by Ron Richardson
The One Minute Manager by Kenneth Blanchard, Ph.D. and Spencer Johnson, M.D.
Susan J. Bramlette, LMFT
This book is an easily-read story which quickly demonstrates three very practical management techniques. It also includes information on several studies in medicine and in the behavioral sciences, which help you understand why these apparently simple methods work so well with so many people. The book is brief and the language is simple.
The One Minute Manager is a concise, easily read story that reveals three very practical secrets: One Minute Goals, One Minute Praisings, and One Minute Reprimands. Going beyond the premise of managing in one-minute chunks, the broader lessons are the values that get expressed in those minutes--such as respecting people, providing emotional security for them, setting reasonable but challenging goals, and expecting them to develop excellent work habits.
There's also the value of being concise in all communication, which confining one's input to one-minute chunks certainly facilitates. The lessons are both simple and profound, and are crafted and expressed with as much elegance as any management advice I've heard. I think this communication tool can help people manage their interpersonal communications more concisely, clearly, and proactively.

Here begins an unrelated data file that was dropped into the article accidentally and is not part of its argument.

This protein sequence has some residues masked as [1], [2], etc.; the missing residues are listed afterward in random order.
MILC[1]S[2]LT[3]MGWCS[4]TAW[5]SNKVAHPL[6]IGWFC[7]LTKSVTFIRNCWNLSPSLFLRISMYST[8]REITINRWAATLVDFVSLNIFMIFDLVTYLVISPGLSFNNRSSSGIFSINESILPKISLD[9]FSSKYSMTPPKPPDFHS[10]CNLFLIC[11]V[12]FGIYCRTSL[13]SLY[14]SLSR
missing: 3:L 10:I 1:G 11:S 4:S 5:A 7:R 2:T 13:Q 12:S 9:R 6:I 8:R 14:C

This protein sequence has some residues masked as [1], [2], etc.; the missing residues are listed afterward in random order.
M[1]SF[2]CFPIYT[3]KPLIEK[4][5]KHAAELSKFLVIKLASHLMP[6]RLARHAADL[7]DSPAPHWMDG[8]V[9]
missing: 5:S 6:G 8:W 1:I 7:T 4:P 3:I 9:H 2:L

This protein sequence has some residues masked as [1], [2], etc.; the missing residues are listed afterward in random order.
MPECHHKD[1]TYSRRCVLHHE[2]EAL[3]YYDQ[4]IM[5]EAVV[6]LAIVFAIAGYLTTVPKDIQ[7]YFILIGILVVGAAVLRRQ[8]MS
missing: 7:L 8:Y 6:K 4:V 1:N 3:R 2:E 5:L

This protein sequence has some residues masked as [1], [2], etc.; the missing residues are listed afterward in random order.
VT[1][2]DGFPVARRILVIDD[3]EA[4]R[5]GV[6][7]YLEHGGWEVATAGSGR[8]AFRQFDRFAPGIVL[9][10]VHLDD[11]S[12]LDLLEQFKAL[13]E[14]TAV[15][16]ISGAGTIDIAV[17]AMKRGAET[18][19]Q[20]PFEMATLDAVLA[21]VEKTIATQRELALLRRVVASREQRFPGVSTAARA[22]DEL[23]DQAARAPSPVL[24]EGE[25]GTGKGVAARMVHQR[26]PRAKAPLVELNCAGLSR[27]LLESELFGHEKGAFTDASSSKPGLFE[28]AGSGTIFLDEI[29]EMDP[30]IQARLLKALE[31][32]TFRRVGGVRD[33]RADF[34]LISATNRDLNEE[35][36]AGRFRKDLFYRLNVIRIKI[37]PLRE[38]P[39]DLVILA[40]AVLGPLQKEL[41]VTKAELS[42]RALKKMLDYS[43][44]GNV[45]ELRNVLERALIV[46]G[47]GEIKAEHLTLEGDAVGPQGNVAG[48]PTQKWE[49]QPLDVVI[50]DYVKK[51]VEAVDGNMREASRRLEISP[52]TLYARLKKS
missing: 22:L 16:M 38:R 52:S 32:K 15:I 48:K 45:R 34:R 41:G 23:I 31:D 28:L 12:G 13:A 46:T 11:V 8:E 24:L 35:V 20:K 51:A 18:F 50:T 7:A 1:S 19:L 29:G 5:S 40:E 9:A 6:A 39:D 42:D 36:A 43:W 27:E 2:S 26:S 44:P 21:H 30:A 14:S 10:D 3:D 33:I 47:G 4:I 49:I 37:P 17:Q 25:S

The 7 Habits of Highly Effective People by Stephen R. Covey
The 7 Habits of Highly Effective People: Powerful Lessons in Personal Change was a groundbreaker when it was first published in 1990, and it continues to be a business bestseller. Stephen Covey, an internationally respected leadership authority, realizes that true success encompasses a balance of personal and professional effectiveness, so this book is a manual for performing better in both arenas. His anecdotes are as frequently from family situations as from business challenges.
Before you can adopt the seven habits, you'll need to accomplish what Covey calls a "paradigm shift"--a change in perception and interpretation of how the world works. Covey takes you through this change, which affects how you perceive and act regarding productivity, time management, positive thinking, developing your "proactive muscles" (acting with initiative rather than reacting), and much more.
This isn't a quick-tips-start-tomorrow kind of book. The concepts are sometimes intricate, and I wanted to study this book, not skim it. Throughout the lessons, Covey's presence is both learned and thoroughly appealing. He drops references to the likes of Socrates, T.S. Eliot, and Robert Frost with the aplomb of an English professor. And his knack for mixing everyday stories with abstract concepts manages to clarify difficult issues while respecting your intelligence. In the end, we're moved to learn more about integrating all seven habits in our struggle to become better and, yes, more highly effective people.